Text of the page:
This has been a slightly odd week for me because I haven’t been wanting to go to sleep. I’m normally very dedicated to my sleep routine, to the point that I am ready to fall asleep out of habit around the same time most nights. However, the last few nights I just don’t want to get in bed. It’s not that I’m frittering away my night hours on twitter’s infinite scroll (though I’m not above it), but I want to actually be awake and doing things at night, which is rare. I don’t know what to attribute this too. Perhaps subconsciously railing against routine (and mostly against waking up to work in the morning)? having a higher-than-normal amount of energy? new-year mania? I’m not troubled by it, mostly confused and curious to see if it persists.
Here are some things I’ve recently read, watched, or bought.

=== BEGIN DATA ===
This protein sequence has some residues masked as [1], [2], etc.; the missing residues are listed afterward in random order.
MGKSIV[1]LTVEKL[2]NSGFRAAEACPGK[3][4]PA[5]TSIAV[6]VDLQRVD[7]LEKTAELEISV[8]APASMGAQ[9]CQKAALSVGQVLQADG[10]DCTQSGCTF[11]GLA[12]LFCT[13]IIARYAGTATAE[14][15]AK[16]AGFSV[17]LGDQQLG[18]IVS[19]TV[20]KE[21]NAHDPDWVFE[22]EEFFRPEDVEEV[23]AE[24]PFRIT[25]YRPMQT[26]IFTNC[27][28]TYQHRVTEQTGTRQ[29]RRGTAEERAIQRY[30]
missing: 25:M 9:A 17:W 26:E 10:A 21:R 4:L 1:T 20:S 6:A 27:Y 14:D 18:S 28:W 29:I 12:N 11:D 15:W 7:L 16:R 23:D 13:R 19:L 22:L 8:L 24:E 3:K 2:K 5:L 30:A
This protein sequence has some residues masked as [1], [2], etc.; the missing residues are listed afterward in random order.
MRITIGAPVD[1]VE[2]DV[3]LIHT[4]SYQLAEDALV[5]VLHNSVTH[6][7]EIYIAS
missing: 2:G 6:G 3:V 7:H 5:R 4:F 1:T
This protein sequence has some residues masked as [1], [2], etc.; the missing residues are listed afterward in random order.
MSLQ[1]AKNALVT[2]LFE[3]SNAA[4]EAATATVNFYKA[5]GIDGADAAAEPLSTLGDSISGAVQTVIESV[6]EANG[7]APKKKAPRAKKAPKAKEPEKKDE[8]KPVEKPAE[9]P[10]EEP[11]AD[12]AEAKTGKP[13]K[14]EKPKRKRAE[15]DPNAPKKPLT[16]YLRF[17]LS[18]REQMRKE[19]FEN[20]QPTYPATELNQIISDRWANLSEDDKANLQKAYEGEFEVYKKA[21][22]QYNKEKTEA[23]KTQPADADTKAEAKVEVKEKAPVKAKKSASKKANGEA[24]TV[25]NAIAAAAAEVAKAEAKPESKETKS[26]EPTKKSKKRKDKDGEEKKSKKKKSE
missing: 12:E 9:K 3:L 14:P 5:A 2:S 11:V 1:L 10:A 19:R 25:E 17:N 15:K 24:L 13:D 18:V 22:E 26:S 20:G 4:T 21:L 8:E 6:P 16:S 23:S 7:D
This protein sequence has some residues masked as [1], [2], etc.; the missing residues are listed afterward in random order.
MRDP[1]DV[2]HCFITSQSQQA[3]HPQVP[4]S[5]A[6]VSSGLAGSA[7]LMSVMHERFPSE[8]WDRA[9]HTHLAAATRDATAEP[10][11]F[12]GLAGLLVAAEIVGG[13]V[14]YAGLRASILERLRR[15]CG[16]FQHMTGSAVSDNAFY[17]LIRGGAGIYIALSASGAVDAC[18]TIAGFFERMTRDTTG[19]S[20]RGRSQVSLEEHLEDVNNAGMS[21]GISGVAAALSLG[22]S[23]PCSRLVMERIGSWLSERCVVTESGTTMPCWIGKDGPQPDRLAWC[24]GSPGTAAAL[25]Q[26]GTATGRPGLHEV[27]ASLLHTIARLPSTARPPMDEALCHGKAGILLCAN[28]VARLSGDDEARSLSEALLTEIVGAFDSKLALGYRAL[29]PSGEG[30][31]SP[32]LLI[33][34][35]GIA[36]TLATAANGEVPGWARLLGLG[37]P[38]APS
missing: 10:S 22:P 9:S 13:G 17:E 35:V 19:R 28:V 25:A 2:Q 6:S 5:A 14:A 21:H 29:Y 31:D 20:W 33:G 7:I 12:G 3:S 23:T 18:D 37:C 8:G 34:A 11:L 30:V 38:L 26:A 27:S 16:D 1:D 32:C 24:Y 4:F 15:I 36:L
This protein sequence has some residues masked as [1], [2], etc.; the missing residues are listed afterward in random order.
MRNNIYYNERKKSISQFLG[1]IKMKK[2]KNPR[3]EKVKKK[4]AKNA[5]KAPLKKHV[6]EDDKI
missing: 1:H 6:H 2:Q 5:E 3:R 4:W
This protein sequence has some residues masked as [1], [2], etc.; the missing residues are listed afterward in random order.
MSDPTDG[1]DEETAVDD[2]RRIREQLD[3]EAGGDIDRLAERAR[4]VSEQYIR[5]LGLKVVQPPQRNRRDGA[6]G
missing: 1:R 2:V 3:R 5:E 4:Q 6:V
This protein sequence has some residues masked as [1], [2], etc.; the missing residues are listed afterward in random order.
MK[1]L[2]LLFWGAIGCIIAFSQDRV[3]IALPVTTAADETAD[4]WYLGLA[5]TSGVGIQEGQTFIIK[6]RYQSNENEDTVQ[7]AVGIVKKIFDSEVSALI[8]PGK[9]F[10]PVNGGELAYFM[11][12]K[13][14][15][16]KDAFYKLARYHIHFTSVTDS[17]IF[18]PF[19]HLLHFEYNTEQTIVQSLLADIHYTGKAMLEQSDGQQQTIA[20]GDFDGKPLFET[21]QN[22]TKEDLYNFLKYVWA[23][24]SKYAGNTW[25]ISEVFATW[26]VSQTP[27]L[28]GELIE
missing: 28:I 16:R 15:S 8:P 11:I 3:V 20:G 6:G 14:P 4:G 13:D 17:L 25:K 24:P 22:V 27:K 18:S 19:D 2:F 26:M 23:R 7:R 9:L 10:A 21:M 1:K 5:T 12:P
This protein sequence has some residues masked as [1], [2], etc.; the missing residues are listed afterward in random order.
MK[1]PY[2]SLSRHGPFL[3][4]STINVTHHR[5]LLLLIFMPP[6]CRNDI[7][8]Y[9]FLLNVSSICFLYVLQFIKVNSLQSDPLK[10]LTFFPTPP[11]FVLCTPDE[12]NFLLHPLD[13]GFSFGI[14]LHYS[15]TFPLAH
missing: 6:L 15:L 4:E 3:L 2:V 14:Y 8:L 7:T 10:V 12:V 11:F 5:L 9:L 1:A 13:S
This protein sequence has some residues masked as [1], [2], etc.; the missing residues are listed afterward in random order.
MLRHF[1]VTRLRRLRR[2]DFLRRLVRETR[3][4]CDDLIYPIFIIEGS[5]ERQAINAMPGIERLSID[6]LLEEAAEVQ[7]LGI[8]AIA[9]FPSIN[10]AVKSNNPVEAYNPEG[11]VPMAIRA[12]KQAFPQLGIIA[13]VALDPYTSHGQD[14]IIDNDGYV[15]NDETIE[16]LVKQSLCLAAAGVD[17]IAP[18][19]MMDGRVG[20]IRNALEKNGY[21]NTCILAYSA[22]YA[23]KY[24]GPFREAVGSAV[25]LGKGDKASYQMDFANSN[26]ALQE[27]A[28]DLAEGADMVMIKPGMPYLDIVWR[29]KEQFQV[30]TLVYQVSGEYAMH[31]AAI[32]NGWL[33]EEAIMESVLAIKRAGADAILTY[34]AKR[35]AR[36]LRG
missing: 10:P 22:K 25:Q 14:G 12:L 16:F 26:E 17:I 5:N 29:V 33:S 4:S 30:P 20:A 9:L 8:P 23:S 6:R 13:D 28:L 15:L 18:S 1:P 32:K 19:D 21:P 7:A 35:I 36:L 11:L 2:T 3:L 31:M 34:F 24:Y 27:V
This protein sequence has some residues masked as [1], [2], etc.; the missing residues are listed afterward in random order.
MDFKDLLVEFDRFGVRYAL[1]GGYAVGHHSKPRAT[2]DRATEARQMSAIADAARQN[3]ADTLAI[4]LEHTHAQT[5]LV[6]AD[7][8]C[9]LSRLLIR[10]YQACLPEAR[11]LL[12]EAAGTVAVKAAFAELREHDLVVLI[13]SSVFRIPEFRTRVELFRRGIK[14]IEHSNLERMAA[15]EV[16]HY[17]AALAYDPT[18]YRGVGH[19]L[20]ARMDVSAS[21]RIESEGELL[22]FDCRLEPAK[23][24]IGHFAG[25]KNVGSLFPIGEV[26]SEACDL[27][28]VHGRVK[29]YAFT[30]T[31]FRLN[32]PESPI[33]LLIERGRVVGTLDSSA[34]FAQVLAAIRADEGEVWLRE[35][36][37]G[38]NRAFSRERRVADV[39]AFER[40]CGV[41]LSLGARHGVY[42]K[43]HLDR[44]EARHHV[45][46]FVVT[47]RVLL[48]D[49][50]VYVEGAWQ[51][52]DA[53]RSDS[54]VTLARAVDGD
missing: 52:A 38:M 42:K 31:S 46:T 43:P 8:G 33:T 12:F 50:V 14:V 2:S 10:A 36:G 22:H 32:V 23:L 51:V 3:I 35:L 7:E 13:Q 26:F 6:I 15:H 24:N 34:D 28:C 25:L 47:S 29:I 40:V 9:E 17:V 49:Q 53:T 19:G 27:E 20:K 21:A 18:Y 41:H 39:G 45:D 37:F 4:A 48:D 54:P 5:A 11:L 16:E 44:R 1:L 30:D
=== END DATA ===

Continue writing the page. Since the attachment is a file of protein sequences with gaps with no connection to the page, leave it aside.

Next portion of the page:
Books and Other Words
This week I finished reading The Afghanistan Papers: A Secret History of the War by Craig Whitlock. Whew. I knew on a certain level that the war in Afghanistan was a huge, expensive shit-show but this book comes in with the receipts. At essentially no point in time did the U.S. government know what they wanted to accomplish or how they could accomplish it. They tried throwing money at problems and were surprised when that didn’t pay off. It’s embarrassing that this country thinks it can roll in to a whole other nation, learn nothing about the culture, then try to build society in its own image—to say nothing of the harm the U.S. has done to the Afghan people.
Meanwhile, on the internet: